Ukulele player Brendan Byrne is the force behind the Ballyroan Ukulele Club and last October he set himself the goal of running the Dublin City Marathon whilst playing and singing with his ukulele.
Now the Dublin City Marathon is 42 kms so running it is no mean feat – never mind while playing the uke! But having set himself this challenge Brendan managed to pull it off in fine style, a heroic achievement by anyone’s standard!
This is Brendan’s own account of his experience.
At 9:00 am, with my ukulele hanging around my neck by a cord, I warmed up, while jogging on the spot, at Fitzwilliam Square with Molly Malone in the key of C. Some of my fellow participants thought I was just going to play a few songs at the start and then go home. I quickly assured them that I intended to go the distance, all 42 kilometres, whilst playing the ukulele.
At 9:20 we got underway and I persuaded the naysayers that I meant business, giving them the “The Wild Colonial Boy”. I repeated “Molly Malone” as my audience was constantly changing.
By now we were coming to The Coombe and sure what more appropriate song for The Coombe than “Biddy Mulligan, the Pride of the Coombe”. Fellow participants were joining in as best they could between their laughs of incredulity.
“The Dublin Saunter” brought us up the Quays and in nearly no time at all we were into the Phoenix Park. While passing the Dublin Zoo I played the first verse of “The Zoological Gardens”. Half way up Chesterfield Avenue somewhere close to the Áras I came across a participating French couple, d’un certain age, from where else but France. So out of my repertoire I plucked “La Mer”, en francais, from start to finish, which they very much appreciated.
Out of the top of the Park and into Castleknock I came to the best audience of the day. Hundreds lined the roads and I played “Heartbeat” for them and lots of them joined in. Back into the Park and around by the Furry Glen I had to play “Take Her Up to Monto”, “They say the Duke of Gloucester, the dirty oul’ imposter, he took a mot and lost her in the Furry Glen”.
Of course I got some requests from people lining the roads. So I played whatever of those that I could. These included Pack Up Your Troubles, Its a Long Way to Tipperary, the Wild Rover and others.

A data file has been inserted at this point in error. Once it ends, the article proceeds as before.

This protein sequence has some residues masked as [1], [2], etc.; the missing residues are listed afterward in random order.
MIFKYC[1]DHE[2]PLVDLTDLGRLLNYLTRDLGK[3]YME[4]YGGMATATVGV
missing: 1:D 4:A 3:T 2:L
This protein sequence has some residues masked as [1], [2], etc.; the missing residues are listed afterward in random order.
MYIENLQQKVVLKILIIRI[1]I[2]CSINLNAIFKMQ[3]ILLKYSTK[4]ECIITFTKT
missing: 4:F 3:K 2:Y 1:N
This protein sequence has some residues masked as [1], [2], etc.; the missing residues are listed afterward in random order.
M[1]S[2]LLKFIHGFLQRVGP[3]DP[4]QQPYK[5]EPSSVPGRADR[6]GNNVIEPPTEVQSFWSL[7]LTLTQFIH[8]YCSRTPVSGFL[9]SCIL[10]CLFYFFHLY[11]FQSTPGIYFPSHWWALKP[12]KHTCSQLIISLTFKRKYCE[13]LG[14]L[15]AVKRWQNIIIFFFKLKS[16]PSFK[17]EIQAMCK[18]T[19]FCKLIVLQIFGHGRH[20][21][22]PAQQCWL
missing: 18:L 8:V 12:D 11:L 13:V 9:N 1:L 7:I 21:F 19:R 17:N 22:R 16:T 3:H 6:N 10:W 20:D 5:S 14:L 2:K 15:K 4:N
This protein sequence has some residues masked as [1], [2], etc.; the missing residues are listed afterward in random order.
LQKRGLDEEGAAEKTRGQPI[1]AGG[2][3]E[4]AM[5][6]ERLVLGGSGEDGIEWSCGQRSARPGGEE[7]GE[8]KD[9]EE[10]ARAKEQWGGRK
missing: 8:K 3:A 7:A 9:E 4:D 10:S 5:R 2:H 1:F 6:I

At times people standing at the side of the road would say “Ah go on. Play us an ould tune. As if I hadn’t been playing at all. To which I would say: “If you were running along beside me you would have heard me playing lots and lots of tunes.” Then I would play a song like The Wild Colonial Boy or Jamaica Farewell and because I was moving and they were not, I found myself at times running backwards while finishing out the song. This surely must be a world first.
Other songs I gave an airing to along the way were All I Have To Do Is Dream, Walk Right Back, Can’t You Dance The Polka, Somewhere Over the Rainbow and where would we be without Elvis-Wooden Heart, Return to Sender, Rock-a-Hula Baby, A Fool Such As I. Not forgetting, of course, The Beatles-When I’m Sixty Four (which I will be next time round).
As I passed through Walkinstown I came to one of the many DJs that were set up on pagoda with enormous blaring loudspeakers, which were drowning me out. As I passed each of these I would gesture to the DJ to turn down the volume because I couldn’t hear myself.
The Walkinstown DJ did switch off his volume, fair play to him, and invited me up to play into his microphone, which I did, playing and singing the first verse of The Wild Colonial Boy to tremendous applause from the locals and thereby adding a couple of minutes to my overall time, but hey, who was counting anyway.
On I went and by now I was probably repeating quite a few songs but my audience was still constantly changing, so they were none the wiser. The Sloop John B came into its own in the latter part of the course and as I crossed the finishing line, in what must be a world record, if not a world first, for running the marathon whilst playing the ukulele, in 6 hours 14 minutes and 59 seconds, the following lyrics seemed to be particularly apt-“I feel so broke up I want to go home”, and “This is the worst trip I’ve ever been on”.
Brendan completed the 42 kms marathon and here’s his official time placing.
Congratulations Brendan – Uke On!